Friday, January 26, 2018

Fun Friday Facts #131: The History of Working Out on Purpose, Part 4

Alright guys, last week we discussed the beginning of the gymnastics movement, in which people began to realize that exercising on purpose might be good for you. We learned that the nascent fitness movement was born of the nationalism that sprang up in many European countries in the 19th century, as budding patriots believed that exercise would help produce strong citizens who would be good at fighting Napoleon. The current nationalist movements sweeping the U.S. and Europe could probably use a little bit more of that attitude – fitness, I mean, not fighting Napoleon – but we probably don’t need to be making white supremacists healthier.

But, anyway, I digress. It’s time to wrap this series up with some funny photos of old-timey exercises.

Like this torture device that is exactly the sort of thing my mother would have forced me to use if we'd lived in the 1920s.
As the 20th century dawned, doctors began to suspect that daily exercise was necessary in order to prevent degenerative disease. In 1915, a doctor with the U.S. Surgeon General’s Office, Dr. F.C. Smith, reported that individuals not engaged in manual labor jobs were more vulnerable to disease. In 1918, with the close of the First World War, a report was released regarding the condition of soldiers drafted for combat. It was found that one in three drafted men had been unfit for combat due to poor fitness levels. It was time for compulsory physical fitness programs in public schools.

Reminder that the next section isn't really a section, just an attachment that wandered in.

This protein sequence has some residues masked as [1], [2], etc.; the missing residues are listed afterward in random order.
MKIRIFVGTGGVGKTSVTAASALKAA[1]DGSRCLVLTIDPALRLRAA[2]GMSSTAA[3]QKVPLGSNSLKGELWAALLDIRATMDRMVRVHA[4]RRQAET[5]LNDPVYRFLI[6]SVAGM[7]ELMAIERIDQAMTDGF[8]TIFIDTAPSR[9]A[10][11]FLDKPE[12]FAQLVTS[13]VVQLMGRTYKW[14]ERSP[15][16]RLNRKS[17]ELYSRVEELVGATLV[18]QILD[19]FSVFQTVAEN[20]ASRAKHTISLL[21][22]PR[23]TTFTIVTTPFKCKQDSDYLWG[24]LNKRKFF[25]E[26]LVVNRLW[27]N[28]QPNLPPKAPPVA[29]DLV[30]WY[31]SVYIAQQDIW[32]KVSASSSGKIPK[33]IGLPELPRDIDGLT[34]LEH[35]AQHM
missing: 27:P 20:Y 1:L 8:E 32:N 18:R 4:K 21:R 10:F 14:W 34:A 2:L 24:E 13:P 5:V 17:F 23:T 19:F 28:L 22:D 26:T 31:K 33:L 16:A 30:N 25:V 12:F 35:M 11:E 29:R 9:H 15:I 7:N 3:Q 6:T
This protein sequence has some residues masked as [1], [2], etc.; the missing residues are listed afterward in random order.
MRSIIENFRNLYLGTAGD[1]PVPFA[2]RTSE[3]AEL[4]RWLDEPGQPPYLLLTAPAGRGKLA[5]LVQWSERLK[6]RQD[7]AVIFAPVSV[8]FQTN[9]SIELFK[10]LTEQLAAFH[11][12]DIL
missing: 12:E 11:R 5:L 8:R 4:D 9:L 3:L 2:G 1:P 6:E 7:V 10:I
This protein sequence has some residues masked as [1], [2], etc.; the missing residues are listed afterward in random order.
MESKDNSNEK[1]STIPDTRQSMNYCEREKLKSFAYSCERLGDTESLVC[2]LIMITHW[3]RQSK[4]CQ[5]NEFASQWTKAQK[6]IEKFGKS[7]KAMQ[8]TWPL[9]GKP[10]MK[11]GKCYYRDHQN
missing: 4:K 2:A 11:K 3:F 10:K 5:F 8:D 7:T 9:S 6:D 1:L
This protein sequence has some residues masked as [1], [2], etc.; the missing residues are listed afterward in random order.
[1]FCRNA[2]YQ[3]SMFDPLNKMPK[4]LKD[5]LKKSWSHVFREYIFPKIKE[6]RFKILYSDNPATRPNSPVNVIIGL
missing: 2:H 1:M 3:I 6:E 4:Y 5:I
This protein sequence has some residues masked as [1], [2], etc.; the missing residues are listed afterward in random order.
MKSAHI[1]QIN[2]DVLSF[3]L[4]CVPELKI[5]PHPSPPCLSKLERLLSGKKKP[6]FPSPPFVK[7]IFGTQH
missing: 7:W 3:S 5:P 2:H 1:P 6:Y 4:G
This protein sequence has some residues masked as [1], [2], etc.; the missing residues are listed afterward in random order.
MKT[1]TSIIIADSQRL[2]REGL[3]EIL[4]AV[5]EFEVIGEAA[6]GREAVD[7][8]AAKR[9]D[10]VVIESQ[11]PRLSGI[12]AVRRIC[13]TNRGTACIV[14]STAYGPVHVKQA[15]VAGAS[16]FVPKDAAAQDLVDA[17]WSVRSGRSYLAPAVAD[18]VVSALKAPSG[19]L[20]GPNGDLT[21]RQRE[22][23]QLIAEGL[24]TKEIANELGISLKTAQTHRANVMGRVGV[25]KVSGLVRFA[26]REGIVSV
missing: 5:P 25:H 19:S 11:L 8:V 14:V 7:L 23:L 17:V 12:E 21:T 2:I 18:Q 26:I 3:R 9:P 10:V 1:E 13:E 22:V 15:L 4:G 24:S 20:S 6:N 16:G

The nation needed more of whatever this was. Source: The New York State Archives
But wait! Individual state governments had already started legislating mandatory physical education programs in public schools after the Civil War, beginning with California in 1866. In the decades that followed, a handful of other states legislated physical education in public schools, including Ohio in 1892; Wisconsin in 1897; North Dakota in 1899; Pennsylvania in 1901; Michigan in 1911; and Idaho in 1913. Meanwhile, new sports were being invented: lawn tennis in 1874; softball in 1887; basketball in 1891; and volleyball in 1895. Around the nation, professional sports teams were forming, and leagues and associations dedicated to the playing of sports like bowling, baseball, lawn tennis (is lawn tennis just tennis? I think it is? Why not just call it tennis?), and gymnastics. The Boy Scouts were founded in 1907 to promote the sharing of heteronormative physical recreation between young boys and grown men. And, when in the aftermath of the War to End All Wars, it became clear that Americans were woefully unfit, more states passed legislation requiring mandatory physical education in public schools: eight in 1915 through 1918, and 21 between 1919 and 1925. That was probably all the states there were back then, but I’m not sure because counting is not my forte. I’m a writer, you do the math.

You can also do this, I guess, because I can't.
By the mid-20th century, doctors were discovering the link between exercise, fitness, and good health. Pioneers in this research included Jerry Morris, a Scottish epidemiologist whose research established the link between sedentary lifestyles and cardiovascular disease. By studying the cardiovascular health of double-decker bus drivers, conductors, postmen, clerks, and telephonists, Morris established that regular, vigorous physical activity could prevent heart disease, publishing his seminal paper on the topic in 1958. Dr. Ken H. Cooper, regarded along with Morris as the founder of the modern fitness movement, also advocated for the prevention of disease via exercise, a healthy diet, and stress management. Both men apparently practiced what they preached; Morris died in 2009 at the age of 99. Dr. Cooper is 86 years old as of the time of this writing.